4E cognition (embodied, embedded, enactive, and extended) is a relatively young and thriving field of interdisciplinary research. It assumes that cognition is shaped and structured by dynamic interactions between the brain, body, and both the physical and social environments.
With essays from leading scholars and researchers, The Oxford Handbook of 4E Cognition investigates this recent paradigm. It addresses the central issues of embodied cognition by focusing on recent trends, such as Bayesian inference and predictive coding, and presenting new insights, such as the development of false belief understanding.
The Oxford Handbook of 4E Cognition also introduces new theoretical paradigms for understanding emotion and conceptualizing the interactions between cognition, language, and culture. With an entire section dedicated to the application of 4E cognition in disciplines such as psychiatry and robotics, and critical notes aimed at stimulating discussion, this Oxford handbook is the definitive guide to 4E cognition.
Aimed at neuroscientists, psychologists, psychiatrists, and philosophers, The Oxford Handbook of 4E Cognition will be essential reading for anyone with an interest in this young and thriving field.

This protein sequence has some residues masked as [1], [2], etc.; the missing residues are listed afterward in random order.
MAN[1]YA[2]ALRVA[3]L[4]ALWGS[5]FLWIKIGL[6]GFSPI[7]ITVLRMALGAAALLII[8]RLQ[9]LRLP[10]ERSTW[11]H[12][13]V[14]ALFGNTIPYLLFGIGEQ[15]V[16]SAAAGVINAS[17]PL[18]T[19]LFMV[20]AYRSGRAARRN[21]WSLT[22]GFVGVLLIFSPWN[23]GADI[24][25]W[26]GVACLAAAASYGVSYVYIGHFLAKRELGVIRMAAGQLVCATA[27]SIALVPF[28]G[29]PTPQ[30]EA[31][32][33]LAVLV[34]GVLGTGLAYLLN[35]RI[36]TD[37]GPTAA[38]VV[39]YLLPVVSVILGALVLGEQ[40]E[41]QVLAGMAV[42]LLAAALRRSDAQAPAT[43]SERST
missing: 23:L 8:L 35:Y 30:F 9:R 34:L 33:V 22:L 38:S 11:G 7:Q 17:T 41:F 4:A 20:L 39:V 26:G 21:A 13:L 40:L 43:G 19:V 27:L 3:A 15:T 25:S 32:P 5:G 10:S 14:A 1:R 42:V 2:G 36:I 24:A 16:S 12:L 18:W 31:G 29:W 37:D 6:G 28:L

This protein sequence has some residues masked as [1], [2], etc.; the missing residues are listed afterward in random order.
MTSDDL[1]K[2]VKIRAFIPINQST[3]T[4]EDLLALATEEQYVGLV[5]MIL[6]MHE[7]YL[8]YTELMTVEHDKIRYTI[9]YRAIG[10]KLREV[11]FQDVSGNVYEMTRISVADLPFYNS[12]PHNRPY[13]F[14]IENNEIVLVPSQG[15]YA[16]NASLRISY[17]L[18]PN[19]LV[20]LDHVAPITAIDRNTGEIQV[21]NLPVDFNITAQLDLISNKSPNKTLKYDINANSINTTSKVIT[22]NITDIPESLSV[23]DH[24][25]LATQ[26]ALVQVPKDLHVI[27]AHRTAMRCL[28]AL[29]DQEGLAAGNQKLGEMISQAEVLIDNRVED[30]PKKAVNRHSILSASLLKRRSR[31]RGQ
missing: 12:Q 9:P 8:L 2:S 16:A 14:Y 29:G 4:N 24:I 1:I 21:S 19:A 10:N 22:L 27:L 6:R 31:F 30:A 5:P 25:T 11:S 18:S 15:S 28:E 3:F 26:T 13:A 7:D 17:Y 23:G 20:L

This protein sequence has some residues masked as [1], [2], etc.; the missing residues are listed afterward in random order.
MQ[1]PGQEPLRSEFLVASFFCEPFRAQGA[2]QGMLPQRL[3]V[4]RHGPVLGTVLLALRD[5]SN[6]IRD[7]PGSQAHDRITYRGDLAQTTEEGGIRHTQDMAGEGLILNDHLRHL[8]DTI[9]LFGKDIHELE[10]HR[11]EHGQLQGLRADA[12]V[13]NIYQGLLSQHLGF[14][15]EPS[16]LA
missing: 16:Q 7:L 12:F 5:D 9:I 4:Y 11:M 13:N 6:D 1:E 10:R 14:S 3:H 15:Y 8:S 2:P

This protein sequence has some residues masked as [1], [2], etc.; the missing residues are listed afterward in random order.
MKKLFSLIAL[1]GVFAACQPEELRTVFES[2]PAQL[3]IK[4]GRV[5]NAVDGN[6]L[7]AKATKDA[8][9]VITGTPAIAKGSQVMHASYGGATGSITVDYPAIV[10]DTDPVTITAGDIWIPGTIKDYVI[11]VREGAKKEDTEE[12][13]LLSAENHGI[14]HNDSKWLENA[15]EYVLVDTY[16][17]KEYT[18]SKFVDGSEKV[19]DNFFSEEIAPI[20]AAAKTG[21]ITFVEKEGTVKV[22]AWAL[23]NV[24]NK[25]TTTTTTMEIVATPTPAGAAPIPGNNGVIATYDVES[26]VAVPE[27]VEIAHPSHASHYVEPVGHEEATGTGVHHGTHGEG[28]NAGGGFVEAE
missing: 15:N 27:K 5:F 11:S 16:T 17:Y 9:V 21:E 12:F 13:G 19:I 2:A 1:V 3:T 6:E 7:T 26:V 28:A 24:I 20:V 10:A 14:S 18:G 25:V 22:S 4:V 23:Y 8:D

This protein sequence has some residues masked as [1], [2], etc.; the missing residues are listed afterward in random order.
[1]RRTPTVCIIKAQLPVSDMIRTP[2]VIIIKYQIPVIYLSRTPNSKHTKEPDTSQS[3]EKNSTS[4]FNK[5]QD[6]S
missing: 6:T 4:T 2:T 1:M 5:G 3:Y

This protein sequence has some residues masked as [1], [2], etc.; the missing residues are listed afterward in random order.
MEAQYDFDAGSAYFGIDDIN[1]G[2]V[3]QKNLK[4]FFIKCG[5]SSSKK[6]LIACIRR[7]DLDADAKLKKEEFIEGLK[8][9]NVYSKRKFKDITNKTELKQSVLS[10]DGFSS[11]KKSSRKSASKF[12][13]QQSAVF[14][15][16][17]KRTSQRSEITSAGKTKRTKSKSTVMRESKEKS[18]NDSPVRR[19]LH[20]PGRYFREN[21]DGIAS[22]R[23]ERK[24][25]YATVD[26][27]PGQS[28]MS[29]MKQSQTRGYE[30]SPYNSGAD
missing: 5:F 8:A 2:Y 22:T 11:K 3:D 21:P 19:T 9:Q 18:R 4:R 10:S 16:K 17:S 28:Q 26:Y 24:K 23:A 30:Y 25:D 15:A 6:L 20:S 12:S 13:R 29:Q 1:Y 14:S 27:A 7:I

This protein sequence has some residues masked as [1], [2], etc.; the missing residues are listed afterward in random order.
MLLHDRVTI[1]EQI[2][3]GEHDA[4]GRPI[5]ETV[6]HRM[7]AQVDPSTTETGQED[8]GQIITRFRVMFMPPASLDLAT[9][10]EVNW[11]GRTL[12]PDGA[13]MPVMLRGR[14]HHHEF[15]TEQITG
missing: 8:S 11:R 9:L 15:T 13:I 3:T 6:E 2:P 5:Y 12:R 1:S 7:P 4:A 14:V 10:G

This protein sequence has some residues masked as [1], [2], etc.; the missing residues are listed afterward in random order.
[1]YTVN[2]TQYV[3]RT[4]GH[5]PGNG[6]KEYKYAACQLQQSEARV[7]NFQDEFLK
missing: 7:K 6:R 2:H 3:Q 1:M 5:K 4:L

Albert Newen received his PhD in 1994 from the University of Bielefeld. He became associate professor in 2003 at Tubingen, changed to the Ruhr-University Bochum (RUB) in 2007 and was appointed to full professor in 2010. He is director of the interdisciplinary Center for Mind, Brain and Cognitive Evolution since 2011. He received several research awards, including the Bennigsen-Foerder Award (North-Rhine Westfalia) as well as the award for <"Philosophy in Psychiatry> " from the society of psychiatry in Germany (DGPPN). He was visiting professor in Oxford, Stanford and Urbana-Champagne. His research combines philosophical theory formation with research in psychology, psychiatry and neurosciences Leon de Bruin (1979) obtained his PhD in philosophy from the University of Leiden in 2010 with an interdisciplinary study on social cognition. After his PhD, he worked as a postdoc at the Ruhr-University Bochum on the development of false belief understanding. He was appointed assistant professor of philosophy of mind at the Radboud University Nijmegen in 2012, and associate professor of philosophy of mind in 2017. Shaun Gallagher is the Lillian and Morrie Moss Professor of Excellence in Philosophy at the University of Memphis. His areas of research include phenomenology and the cognitive sciences, especially topics related to embodiment, self, agency and intersubjectivity, hermeneutics, and the philosophy of time. Dr. Gallagher has a secondary research appointment at the University of Wollongong, Australia. He is Honorary Professor at the University of Tromso, Norway. He has held visiting positions at the Cognition and Brain Sciences Unit, Cambridge University; the Center for Subjectivity Research, University of Copenhagen; the Centre de Recherche en Epistemelogie Appliquee (CREA), Paris; the Ecole Normale Superiure, Lyon; the Humboldt University in Berlin, and most recently at Keble College, University of Oxford.